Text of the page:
Story of Young Defense Attorney in A Time to Kill: A Novel

Did you know John Grisham's first novel is a story of a young lawyer defending a black Vietnam war hero who kills the white druggies who raped his child in tiny Clanton, Mississippi?

The life of a ten-year-old girl is shattered by two drunken and remorseless young men. The mostly white town of Clanton in Ford County, Mississippi, reacts with shock and horror at the inhuman crime. Until her black father acquires an assault rifle and takes justice into his own outraged hands.  For ten days, as burning crosses and the crack of sniper fire spread through the streets of Clanton, the nation sits spellbound as young defense attorney Jake Brigance struggles to save his client’s life–and then his own.

A Time to Kill is a gripping tale of a young lawyer defending a black Vietnam war hero who has killed two white men (who raped his daughter). The tale is a mixture of the Grisham-style legal story and of America's tragic history of slavery and black repression. Grisham tells the story perfectly. His dialogue is spot on. There is one, superb passage where the local reverend is preaching to his flock.

In the rural town of Clanton, Mississippi, Tonya Hailey, a ten-year-old, girl is brutally raped by two drunken young men. The men are arrested, but before their trial, the girl's father, Carl Lee, takes justice into his own hands with an M-16 rifle.

Carl Lee's attorney and friend, Jake Brigance, must come up with a plausible defense in order to save his clients life. After all, some might consider Carl Lee's actions completely justified. There's one serious problem however Carl Lee is black, and the two men he murdered were white. This doesn't fly in the moderately racist county, and soon the Ku Klux Klan is threatening Jake's life.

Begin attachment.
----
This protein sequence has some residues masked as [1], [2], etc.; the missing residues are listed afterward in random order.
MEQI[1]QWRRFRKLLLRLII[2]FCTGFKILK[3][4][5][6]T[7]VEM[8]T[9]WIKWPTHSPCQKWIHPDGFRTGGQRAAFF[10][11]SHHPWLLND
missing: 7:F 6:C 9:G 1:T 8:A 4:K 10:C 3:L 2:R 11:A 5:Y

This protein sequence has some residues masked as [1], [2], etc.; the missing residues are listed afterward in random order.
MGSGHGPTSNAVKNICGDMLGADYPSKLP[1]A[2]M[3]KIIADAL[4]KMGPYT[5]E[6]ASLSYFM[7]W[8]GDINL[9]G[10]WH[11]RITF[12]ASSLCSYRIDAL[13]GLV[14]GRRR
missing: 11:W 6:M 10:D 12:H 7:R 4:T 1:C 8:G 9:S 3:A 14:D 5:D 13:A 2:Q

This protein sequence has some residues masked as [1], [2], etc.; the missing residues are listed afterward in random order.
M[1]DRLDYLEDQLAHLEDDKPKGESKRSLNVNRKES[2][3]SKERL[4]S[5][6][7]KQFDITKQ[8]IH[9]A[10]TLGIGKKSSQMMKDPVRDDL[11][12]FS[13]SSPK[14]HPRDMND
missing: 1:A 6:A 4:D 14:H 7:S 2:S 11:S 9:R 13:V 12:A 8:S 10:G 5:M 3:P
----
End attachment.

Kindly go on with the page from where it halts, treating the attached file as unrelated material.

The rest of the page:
The characters are wonderful. Jake Brigance is the young lawyer who is determined to save his client, Carl Lee Hailey from the gas chamber after he killed the two rednecks charged with the brutal attack of his daughter. Aiding Brigance in this damned-if-you-do, damned-if-you-don't case is Harry Rex Vonner, a shady divorce lawyer noted for doing anything and everything to win (legal or not;) Lucien Wilbanks (Brigance's mentor) who is a disbarred attorney who is also noted for his activist stance and last but not least, Ellen Roark - an idealistic 2nd year law student from Ole Miss who isn't afraid to take on anyone to make a case.

All the characters in A Time to Kill are well thought and well-developed, specially the Jake's character. You can feel the tension mounting up as the trial date comes near and near. Though trial of Car Lee won't take place until the climax of the book. But the events which happens in Clanton before Car Lee trial either the coming Ku Klux Klan or NAACP lawyers who want to take the case from Jake are handled really well.

Dialogues are well crafted and is crackling, specially dialogues between Jake and Roark. How the rape and aftermath of the murders effect the folks of the city both white and black is handled well. The psychological effect of rape on victim and victims family is handled well. It's really heart-braking when doctor tell Tonya's mother that Tonya will not have any child in the future.

The way the legal system works in criminal cases and how people try to twist these systems either by purchasing one of the jury member to result in hang jury or by choosing all white jury or by presenting false witness or by using insanity defense to defend the victim very well handled and described in such way that even a novice to law can understand it pretty well.

A Time to Kill focuses on the racial part of things down in the Deep South. This is a very powerful story; it has meaning and feeling and makes you consider what you would do in that situation.  The small-town gossip and backroom deals and crooked politicians are to be expected. The marrow-deep racism and the presence of the Klan are handled well; the vicious attacks that the Klan perpetrates on those involved with Hailey's defense puts them on par with the rapists as far as villains go. The actual trial of Carl Lee Hailey doesn't get started until the book's climax and in between are some great monologues about racism, the Vietnam War, revenge, and the legal system.